Taping of Late Night with Conan O'Brien's final episode began with a surprising quiet and darkness falling over the audience as someone counted down the last five, four, three, et cetera, when Max Weinberg began drumming hard and the studio monitors played the opening credits --- a montage of opening credits they'd had over the years and used for just the final three shows, as it happens. The taping of a late night talk show like this is very close to what you actually see on television, except that things like opening credits or cutaways to whatever movie the guest is promoting are shown on monitors which the audience more or less watches and the performing people watch as well, or talk with producers, or get a drink of water while it doesn't appear on TV.
The major difference in being in the audience, besides being surrounded by it all, is that it is much louder. The band is loud to start with, and the studio speakers play as loud as they can without producing feedback or legally provable hearing damage, and the audience --- whatever the show --- will make as much noise as they possibly can. I could tell that near the end of the opening credits the announcer, Joel Godard, made some quip --- itself a callback to the earliest shows' openings, when he always had a joke --- but there was no way to tell what it was in studio. (At home I learned what it was: ``I hope Conan likes the farewell gift I got him ... big, beautiful flames!'')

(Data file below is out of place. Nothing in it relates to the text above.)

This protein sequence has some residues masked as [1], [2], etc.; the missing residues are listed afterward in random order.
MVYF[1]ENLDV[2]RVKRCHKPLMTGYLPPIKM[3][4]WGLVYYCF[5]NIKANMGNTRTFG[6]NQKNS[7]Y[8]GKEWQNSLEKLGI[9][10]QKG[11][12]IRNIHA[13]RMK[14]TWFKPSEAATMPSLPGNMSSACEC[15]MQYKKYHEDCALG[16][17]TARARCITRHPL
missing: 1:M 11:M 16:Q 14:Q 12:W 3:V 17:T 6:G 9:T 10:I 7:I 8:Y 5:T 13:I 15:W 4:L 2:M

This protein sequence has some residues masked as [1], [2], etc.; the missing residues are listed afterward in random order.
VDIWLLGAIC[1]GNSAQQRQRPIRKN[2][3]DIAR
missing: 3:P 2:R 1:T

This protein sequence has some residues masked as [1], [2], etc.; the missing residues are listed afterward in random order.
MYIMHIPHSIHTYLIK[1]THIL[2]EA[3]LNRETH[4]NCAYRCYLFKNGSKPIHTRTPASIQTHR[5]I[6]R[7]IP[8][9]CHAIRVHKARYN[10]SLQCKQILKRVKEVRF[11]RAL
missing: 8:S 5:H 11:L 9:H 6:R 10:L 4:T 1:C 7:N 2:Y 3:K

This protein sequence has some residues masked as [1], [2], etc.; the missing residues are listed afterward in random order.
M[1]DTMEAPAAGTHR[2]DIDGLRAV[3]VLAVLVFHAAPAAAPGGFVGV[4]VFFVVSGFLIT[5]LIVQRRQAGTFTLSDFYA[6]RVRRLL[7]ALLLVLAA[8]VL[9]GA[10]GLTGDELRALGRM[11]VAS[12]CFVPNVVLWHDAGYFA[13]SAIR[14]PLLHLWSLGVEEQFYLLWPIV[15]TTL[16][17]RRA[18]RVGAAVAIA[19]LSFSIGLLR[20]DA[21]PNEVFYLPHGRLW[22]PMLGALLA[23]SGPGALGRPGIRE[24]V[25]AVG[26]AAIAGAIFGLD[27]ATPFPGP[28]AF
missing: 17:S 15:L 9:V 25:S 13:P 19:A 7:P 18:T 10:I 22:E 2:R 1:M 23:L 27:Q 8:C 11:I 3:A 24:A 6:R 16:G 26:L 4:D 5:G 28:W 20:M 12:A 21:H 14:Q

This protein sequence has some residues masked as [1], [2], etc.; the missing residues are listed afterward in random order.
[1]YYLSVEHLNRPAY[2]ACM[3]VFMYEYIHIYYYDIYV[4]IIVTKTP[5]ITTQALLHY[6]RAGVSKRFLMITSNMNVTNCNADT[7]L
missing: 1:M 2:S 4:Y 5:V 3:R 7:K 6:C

At the end of the opening credits the audience jumped up in the first of what would be many, maybe honestly too many, standing ovations, of which I believe only two and a half were detectible on-camera. This was briefly visible, and the one at the close of the show was, and one for executive producer Jeff Ross was mentioned by Conan when he said to sit down, ``You're cheapening my standing O''. Well, the audience is always a cheerful, excited crowd with this energy feeding back on itself, and we're probably fairly lucky that it's used to a silly and amusing purpose.
Trivia: On the afternoon of 26 March 1859 Edmond Modeste Lescarbaut observed a disc moving across the Sun. This formed the start of the search for the intra-Mercurial planet of Vulcan, as this appeared to be a fortunately observed transit. Source: In Search of Planet Vulcan, Richard Baum, William Sheehan.
Currently Reading: Waking Giant: America in the Age of Jackson, David S Reynolds.